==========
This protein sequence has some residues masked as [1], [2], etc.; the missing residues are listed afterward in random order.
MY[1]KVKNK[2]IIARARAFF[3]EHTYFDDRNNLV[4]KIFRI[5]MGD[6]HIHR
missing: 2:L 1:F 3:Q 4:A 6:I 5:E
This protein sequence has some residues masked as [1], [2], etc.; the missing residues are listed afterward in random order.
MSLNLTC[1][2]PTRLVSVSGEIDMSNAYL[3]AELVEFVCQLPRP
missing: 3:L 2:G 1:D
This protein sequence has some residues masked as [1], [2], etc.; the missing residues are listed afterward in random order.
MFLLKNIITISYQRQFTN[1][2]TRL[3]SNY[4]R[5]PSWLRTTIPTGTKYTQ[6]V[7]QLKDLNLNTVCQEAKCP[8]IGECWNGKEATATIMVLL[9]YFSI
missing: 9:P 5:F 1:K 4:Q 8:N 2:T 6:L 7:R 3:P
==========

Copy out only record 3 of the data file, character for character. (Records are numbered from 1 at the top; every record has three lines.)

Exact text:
This protein sequence has some residues masked as [1], [2], etc.; the missing residues are listed afterward in random order.
MFLLKNIITISYQRQFTN[1][2]TRL[3]SNY[4]R[5]PSWLRTTIPTGTKYTQ[6]V[7]QLKDLNLNTVCQEAKCP[8]IGECWNGKEATATIMVLL[9]YFSI
missing: 9:P 5:F 1:K 4:Q 8:N 2:T 6:L 7:R 3:P